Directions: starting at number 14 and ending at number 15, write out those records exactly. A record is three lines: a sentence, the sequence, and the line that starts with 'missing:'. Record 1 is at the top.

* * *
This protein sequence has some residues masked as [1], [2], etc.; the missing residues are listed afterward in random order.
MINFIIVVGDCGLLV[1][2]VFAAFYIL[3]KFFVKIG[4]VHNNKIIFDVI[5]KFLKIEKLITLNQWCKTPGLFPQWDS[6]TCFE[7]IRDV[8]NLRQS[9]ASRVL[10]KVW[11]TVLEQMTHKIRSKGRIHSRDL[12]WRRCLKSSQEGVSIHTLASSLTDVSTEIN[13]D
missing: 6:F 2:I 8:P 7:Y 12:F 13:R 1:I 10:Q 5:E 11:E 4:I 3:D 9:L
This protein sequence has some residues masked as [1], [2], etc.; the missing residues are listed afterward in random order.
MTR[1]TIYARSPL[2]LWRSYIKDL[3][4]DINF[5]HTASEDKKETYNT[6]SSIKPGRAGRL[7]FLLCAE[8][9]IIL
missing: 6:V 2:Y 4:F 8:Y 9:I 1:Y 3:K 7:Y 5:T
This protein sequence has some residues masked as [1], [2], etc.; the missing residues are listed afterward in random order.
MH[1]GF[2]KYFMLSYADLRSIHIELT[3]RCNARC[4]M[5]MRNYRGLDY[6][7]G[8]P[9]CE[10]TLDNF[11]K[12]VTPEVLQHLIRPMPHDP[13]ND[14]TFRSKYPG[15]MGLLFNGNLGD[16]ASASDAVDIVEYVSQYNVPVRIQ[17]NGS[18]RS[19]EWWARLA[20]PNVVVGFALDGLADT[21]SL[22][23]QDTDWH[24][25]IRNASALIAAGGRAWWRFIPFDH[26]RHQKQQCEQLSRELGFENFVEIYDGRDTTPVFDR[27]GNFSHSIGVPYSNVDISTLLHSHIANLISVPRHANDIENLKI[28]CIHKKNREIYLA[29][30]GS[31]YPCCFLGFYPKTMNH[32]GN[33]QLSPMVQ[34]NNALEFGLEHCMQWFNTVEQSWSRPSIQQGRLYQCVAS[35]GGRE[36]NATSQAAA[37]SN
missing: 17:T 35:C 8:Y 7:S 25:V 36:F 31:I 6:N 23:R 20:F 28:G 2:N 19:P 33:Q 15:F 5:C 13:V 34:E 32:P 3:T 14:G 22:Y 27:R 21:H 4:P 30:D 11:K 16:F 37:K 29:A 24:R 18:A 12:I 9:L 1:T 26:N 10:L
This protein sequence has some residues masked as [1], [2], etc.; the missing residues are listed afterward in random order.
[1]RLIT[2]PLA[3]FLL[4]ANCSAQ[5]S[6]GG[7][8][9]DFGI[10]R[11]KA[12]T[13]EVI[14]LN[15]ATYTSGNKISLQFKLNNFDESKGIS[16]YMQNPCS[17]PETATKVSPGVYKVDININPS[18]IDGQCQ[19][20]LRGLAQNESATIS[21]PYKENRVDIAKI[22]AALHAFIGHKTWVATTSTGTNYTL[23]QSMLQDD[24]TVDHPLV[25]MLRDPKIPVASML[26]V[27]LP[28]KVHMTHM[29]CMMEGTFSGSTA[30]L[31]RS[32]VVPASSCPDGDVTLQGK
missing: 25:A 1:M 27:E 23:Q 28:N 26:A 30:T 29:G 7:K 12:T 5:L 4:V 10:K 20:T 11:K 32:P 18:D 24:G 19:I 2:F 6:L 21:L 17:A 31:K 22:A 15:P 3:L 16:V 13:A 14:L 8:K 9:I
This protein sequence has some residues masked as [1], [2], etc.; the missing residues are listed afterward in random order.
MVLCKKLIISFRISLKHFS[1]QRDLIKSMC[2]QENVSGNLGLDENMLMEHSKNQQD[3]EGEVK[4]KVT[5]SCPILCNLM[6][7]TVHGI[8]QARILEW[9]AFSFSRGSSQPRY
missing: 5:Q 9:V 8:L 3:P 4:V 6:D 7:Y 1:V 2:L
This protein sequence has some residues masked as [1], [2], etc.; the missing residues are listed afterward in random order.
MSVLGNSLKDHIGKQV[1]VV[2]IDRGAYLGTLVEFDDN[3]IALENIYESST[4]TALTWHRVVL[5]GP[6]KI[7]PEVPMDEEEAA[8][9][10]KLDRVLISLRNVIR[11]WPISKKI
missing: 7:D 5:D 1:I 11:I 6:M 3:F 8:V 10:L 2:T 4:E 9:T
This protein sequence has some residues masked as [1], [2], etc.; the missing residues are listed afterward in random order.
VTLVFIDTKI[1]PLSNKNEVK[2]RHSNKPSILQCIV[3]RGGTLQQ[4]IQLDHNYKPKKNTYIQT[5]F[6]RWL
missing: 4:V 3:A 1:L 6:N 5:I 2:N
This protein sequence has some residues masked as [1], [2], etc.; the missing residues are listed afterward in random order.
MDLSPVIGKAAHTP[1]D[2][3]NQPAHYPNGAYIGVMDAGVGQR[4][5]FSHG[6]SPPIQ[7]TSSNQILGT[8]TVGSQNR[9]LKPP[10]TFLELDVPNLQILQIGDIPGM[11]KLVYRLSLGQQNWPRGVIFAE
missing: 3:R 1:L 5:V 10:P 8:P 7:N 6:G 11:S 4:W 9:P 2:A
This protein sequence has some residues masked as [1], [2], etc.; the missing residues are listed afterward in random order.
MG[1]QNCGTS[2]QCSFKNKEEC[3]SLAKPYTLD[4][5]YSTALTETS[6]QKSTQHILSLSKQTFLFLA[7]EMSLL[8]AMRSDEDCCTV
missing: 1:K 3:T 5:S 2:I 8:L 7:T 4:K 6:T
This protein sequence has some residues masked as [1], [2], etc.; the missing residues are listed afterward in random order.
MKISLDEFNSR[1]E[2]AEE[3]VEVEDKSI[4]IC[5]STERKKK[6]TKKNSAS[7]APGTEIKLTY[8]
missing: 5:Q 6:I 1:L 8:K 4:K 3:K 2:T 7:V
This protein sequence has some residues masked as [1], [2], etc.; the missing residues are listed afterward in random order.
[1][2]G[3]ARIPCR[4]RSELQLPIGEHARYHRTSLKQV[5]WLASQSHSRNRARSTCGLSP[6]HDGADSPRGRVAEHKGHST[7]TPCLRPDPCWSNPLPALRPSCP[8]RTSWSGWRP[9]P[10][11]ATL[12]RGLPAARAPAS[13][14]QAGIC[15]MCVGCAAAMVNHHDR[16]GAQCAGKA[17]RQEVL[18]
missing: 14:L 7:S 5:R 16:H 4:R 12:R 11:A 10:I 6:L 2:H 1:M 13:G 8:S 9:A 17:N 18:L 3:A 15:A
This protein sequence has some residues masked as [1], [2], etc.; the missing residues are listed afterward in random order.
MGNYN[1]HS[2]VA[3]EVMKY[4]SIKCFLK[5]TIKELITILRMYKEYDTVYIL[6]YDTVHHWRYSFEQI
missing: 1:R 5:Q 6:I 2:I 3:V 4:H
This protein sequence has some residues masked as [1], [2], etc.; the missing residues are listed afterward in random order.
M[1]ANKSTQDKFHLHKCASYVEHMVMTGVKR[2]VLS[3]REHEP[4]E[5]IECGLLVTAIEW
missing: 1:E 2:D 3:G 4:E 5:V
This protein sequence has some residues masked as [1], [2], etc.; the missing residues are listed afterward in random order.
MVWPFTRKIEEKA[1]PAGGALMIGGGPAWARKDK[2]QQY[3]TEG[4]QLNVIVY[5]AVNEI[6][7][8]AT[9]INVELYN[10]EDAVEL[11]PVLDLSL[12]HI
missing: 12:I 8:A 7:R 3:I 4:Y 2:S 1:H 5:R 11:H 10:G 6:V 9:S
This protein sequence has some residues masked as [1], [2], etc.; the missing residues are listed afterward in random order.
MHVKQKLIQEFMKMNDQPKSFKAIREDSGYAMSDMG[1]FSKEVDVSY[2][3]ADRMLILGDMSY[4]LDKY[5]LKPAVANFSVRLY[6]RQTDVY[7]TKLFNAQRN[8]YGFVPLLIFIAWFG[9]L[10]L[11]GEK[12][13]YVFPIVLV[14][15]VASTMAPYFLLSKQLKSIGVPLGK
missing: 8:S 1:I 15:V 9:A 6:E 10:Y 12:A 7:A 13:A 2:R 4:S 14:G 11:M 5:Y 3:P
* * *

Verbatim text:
This protein sequence has some residues masked as [1], [2], etc.; the missing residues are listed afterward in random order.
MVWPFTRKIEEKA[1]PAGGALMIGGGPAWARKDK[2]QQY[3]TEG[4]QLNVIVY[5]AVNEI[6][7][8]AT[9]INVELYN[10]EDAVEL[11]PVLDLSL[12]HI
missing: 12:I 8:A 7:R 3:I 4:Y 2:S 1:H 5:R 11:H 10:G 6:V 9:S
This protein sequence has some residues masked as [1], [2], etc.; the missing residues are listed afterward in random order.
MHVKQKLIQEFMKMNDQPKSFKAIREDSGYAMSDMG[1]FSKEVDVSY[2][3]ADRMLILGDMSY[4]LDKY[5]LKPAVANFSVRLY[6]RQTDVY[7]TKLFNAQRN[8]YGFVPLLIFIAWFG[9]L[10]L[11]GEK[12][13]YVFPIVLV[14][15]VASTMAPYFLLSKQLKSIGVPLGK
missing: 8:S 1:I 15:V 9:A 6:E 10:Y 12:A 7:A 13:A 2:R 4:S 14:G 11:M 5:Y 3:P